UYO—THE Rotary Club International, Uyo, Akwa Ibom State, has brought rivers of joy to 10-year-old Joy Kingsley Michael, the only survivor of the Itam Primary School, Uyo, pupils electrocuted by a high tension wire of the non-operational National Electric Power Authority, NEPA, after a heavy downpour, while returning from school in 2012.
Unknown to the 20 teenagers that a high tension wire conveying electricity had fallen on a pool of rain water, they stepped into the water and were electrocuted with 19 dying instantly. Joy was rushed to the University of Uyo Teaching Hospital (UUTH).
She survived, but lost her two legs which were amputated. For over three years, Joy bemoaned her near hopeless situation until recently when the Rotary Club of Uyo forced a smile on her by providing her a motorized wheel chair as well as empowering her mother to eke out a living for the family.
How my daughter, 19 others were electrocuted: Her mother, Mrs. Grace Kingsley Michael, told NDV: ”She was coming home from Itam Primary School along with 19 other pupils sometime in May 2012 when they walked into a pool of rain water, unknown to them the water was already transmitting electric current from a high tension cable that had dropped from the pole into the water.
“19 children, who were my daughter’s friends died instantly while my daughter was rushed to the University of Uyo Teaching Hospital, Uyo. From that day, I have never known peace, I now live on charity. I thank the Rotary Club for giving me so much assistance. I do not know how the medical bills were paid. The only thing I can remember is that my daughter’s pictures snapped while she was on sick bed, were taken round bus stops, market places and traffic hold jams in Uyo, where people solicited for funds.
Crying, praying, hunger strike
“My situation was helpless because as far as my daughter is disabled, I am also disabled. She cannot go to toilet on her own; she cannot do anything apart from crying and praying. I am sure the money sourced from bus stops was the money used to pay some of her medical bills. Joy was born premature in 2007. My husband, Kingsley Michael, died last year out of frustration. Since she was discharged from the hospital, she has never been happy with herself. She embarked on hunger strike most of the days because of her plight, some days, she remained hungry even if she had appetite because there was no food at home.”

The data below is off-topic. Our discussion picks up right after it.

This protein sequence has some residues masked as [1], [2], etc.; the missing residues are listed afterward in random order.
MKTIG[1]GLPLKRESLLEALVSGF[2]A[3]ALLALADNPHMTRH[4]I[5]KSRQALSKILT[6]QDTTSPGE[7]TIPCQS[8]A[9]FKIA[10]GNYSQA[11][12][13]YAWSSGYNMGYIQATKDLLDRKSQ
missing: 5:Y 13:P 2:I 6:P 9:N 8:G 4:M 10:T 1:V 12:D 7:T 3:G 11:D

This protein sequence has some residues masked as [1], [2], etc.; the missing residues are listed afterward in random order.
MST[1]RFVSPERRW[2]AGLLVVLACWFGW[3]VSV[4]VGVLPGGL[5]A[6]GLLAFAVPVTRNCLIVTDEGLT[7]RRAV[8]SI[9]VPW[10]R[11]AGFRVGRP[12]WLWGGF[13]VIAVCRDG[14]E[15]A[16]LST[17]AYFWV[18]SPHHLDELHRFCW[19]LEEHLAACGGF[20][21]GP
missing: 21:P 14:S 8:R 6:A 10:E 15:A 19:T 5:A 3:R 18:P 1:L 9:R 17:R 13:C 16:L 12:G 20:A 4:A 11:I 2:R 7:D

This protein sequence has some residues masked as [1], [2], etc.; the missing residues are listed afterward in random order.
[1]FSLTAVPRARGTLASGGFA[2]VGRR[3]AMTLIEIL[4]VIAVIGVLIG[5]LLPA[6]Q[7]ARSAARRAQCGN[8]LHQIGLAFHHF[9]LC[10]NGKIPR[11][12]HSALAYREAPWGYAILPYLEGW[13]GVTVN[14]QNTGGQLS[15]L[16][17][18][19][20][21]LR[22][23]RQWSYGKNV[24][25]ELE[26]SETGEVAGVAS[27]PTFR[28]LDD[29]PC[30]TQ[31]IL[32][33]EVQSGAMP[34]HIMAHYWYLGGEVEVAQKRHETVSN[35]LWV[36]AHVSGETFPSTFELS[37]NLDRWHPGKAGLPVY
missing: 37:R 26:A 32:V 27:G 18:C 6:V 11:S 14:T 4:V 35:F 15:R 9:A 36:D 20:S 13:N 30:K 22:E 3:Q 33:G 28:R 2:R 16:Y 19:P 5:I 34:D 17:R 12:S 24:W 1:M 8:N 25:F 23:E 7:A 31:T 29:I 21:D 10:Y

Family thanks Rotary, others
Mrs. Michael thanked God for sparing the life of her daughter. She thanked well-meaning individuals and corporate organizations for their humanitarian gestures and was particularly grateful to the Rotary Club International for providing for her daughter and empowering her to start a trade.
How Rotary came to her rescue—Asuquo
Immediate past President of the Rotary Club of Uyo, Rotarian Mercy Asuquo, who spoke with NDV, revealed: “When I took over as 33rd President of District 9142, Joy had already been amputated. The two legs had already been amputated, her case required humanitarian assistance. On my installation day, I started planning how to give her legs prosthesis. I started by raising money for that. The chairman of my installation ceremony, Dr. Domingo Inyang, donated N500, 000 towards her medical bills”.
She stated that when she attended the West Africa Welfare Fare, she presented Joy’s case as a project and got foreign partners who also raised $3,350 to give her artificial legs. “As we tried to give her legs, we discovered that the level of amputation was very bad, another issue was that since she was still growing, if you give her limbs, now she would definitely outgrow the artificial limbs, which means we have to replace them frequently and they are very expensive. We decided to hold on to the production of limbs. We decided to give her motorized wheel chairs until she gets to maturity,” she explained.
The current president, Francis Inyang, also promised to continue from where Asuquo stopped, saying that the club required $10,000 for the procurement of prosthesis for Joy. According to him, “I am already talking to a doctor in South Africa, who is going to do the prosthesis for Joy. The problem now is that she is still growing. Another problem is that the amputation is very high. We have raised some money for her mother to start a trade.”